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Land Bank attracts volunteers from multiple fields
The Kent County Land Bank Authority has enlisted about two dozen volunteers who are helping direct its immediate future. Half of those individuals have already helped the organization find a few businesses that can provide professional services to the authority so the land bank can meet the county’s financial transparency requirements.
A dozen of the volunteers served on three committees that offered directions on issuing separate RFPs.
Six reviewed the land bank’s needs for residential and commercial real estate services, in which the selected firm will act as an agent for the organization.
“We’ve chosen people who have experience in real estate services,” said Dave Allen, land bank executive director.
Three volunteers reviewed the organization’s needs for accounting services, and whoever is chosen must understand real estate and governmental accounting.
“There is a complexity to being a buyer and a seller in the same transaction,” said Lee Nelson Webber, co-chair of the bank’s advisory council, which is assisting the board in taking the land bank forward.
Three other volunteers looked into the bank’s needs for legal services, which are most likely to revolve around contract and real estate law.
Allen said the land bank used a matrix system to score each RFP, and he was pleased with the quality and number of firms that responded. “The approval for the contracts will be brought to the board,” he said. The authority meets June 27.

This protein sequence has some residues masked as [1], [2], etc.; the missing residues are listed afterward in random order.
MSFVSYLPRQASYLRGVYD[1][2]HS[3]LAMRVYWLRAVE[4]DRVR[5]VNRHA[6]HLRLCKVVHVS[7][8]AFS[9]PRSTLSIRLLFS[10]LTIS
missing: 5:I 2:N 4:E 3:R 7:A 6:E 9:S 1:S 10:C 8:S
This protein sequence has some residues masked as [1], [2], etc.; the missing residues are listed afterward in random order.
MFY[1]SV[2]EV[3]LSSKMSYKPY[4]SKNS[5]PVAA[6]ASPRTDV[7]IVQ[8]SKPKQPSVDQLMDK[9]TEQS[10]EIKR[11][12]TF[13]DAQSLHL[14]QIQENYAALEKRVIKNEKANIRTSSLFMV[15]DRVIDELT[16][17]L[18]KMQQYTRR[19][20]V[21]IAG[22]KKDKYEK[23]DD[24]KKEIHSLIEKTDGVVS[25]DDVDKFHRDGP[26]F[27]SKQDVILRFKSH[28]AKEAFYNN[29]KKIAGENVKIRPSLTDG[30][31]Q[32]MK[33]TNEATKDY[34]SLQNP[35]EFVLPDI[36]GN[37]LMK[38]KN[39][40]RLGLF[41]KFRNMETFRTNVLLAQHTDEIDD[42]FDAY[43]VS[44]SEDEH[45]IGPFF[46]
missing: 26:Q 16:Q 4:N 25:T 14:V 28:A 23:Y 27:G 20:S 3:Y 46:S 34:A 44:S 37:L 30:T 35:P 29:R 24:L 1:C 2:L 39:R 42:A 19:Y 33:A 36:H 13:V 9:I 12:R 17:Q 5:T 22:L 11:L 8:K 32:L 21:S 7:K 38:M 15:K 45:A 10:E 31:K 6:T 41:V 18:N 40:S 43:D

Allen added that the land bank could add an RFP for a title company, but will wait on issuing that one because the real estate firm that is selected may have a connection with a title company.
Six other individuals will join Kenneth Parrish, county treasurer and land bank chairman, on a committee that will help the organization’s board decide if the Home Saver Program should be part of its mission. Some have questioned whether it should be. The program is designed to help homeowners who are close to being foreclosed on stay in their homes.
So far, the land bank has come to the rescue of a Grand Rapids woman who Allen said was the victim of a predatory loan. The organization has worked out a complex deal that involves two local lenders and the woman, who is expected to be able to remain in her house.
“The implications of the Home Saver Program are so intricate that we will need to talk to more bankers,” said Allen.
Seven more volunteers reviewed the county’s latest tax-foreclosure list, which contained roughly 350 properties, and suggested that the land bank should target 44 for redevelopment. Parrish will ask county commissioners to transfer those properties to the land bank before the public tax-foreclosure auction is held in August at DeVos Place.
Allen made it clear that none of the land bank’s volunteers are supposed to act as “yes” people. He said those serving on the Home Saver Program committee will meet every week for a few months, and if they recommend that the authority shouldn’t operate the program, it won’t.
“I’m impressed with all the individuals that are involved,” said County Commissioner Stan Ponstein, a land bank board member.
“I’m impressed with all the work they’re taking on,” added Sharon Brinks, Kentwood city commissioner and board member.